What brightens up the universe?

 Does ultraviolet light, that bathes the cosmos, come from numerous but faint galaxies or from a smaller number of quasars? The answer may not be too far in the future.

IANS| Last Updated: Aug 27, 2014, 19:40 PM IST
What brightens up the universe?

London: Does ultraviolet light, that bathes the cosmos, come from numerous but faint galaxies or from a smaller number of quasars? The answer may not be too far in the future.

A new method developed by researchers at the University College London (UCL) shows we will soon uncover the origin of ultraviolet light (UV), helping scientists understand how galaxies were built.

The new method builds on a technique already used by astronomers in which quasars act as beacons to understand space.

Quasars are the brightest objects in the universe and their intense light is generated by a gas.

The intense light from quasars makes them easy to spot even at extreme distances, up to 95 percent of the way across the observable universe.

"By studying how this light interacts with hydrogen gas on its journey to earth will reveal the main sources of illumination in the universe, even if those sources are not themselves quasars," explained cosmologist Dr Andrew Pontzen from UCL.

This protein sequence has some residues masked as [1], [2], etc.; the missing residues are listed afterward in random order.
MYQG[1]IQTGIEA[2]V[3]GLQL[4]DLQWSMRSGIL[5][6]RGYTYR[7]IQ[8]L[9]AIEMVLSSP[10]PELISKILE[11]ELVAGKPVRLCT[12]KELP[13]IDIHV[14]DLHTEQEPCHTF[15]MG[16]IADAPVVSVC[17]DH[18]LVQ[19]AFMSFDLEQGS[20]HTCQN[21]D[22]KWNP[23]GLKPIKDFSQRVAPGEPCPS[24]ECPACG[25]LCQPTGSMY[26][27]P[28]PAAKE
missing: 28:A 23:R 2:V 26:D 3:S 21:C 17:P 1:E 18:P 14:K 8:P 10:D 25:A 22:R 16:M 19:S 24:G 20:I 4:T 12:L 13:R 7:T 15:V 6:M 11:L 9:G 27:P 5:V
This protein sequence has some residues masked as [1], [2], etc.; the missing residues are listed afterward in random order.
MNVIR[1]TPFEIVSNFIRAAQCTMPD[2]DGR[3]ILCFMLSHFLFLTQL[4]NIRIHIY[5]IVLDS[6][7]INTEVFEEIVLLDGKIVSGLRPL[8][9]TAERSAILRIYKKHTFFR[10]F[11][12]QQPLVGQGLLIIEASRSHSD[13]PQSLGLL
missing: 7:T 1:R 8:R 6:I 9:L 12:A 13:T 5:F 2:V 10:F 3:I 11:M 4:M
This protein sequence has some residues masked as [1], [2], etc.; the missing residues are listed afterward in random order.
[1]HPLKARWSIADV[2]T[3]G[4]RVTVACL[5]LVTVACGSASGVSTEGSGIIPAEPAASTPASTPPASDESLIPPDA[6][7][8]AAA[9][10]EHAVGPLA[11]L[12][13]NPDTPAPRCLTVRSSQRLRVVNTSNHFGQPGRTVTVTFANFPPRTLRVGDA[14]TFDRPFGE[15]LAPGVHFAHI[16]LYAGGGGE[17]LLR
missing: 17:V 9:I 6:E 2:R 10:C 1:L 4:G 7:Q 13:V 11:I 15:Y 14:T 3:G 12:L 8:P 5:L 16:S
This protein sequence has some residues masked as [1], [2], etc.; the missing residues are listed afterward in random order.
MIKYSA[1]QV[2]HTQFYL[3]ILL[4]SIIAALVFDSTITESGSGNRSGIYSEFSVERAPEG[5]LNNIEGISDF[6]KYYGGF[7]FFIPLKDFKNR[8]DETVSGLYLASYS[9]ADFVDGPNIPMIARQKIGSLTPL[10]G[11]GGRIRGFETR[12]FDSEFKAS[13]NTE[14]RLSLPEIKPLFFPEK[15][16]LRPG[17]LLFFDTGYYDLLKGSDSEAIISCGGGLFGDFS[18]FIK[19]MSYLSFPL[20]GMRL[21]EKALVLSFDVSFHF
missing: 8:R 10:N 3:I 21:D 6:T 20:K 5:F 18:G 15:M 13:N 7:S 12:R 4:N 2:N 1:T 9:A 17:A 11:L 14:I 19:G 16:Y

Two types of hydrogen gas are found in the universe -- a plain, neutral form and a second charged form which results from bombardment by UV light.

These two forms can be distinguished by studying a particular wavelength of light called 'Lyman-alpha' which is only absorbed by the neutral type of hydrogen.

Scientists can see where in the universe this 'Lyman-alpha' light has been absorbed to map the neutral hydrogen.

Since the quasars being studied are billions of light years away, they act as time capsules -- looking at the light shows us what the universe looked like in the distant past.

Current samples of quasars aren't quite big enough for a robust analysis of the differences between the two scenarios -- however, a number of surveys currently being planned should help scientists find the answer.

Chief among these is the DESI (Dark Energy Spectroscopic Instrument) survey which will include detailed measurements of about a million distant quasars.

"The resulting map will reveal where neutral hydrogen was located billions of years ago as the universe was vigorously building its galaxies," researchers noted.

The study was published in The Astrophysical Journal Letters.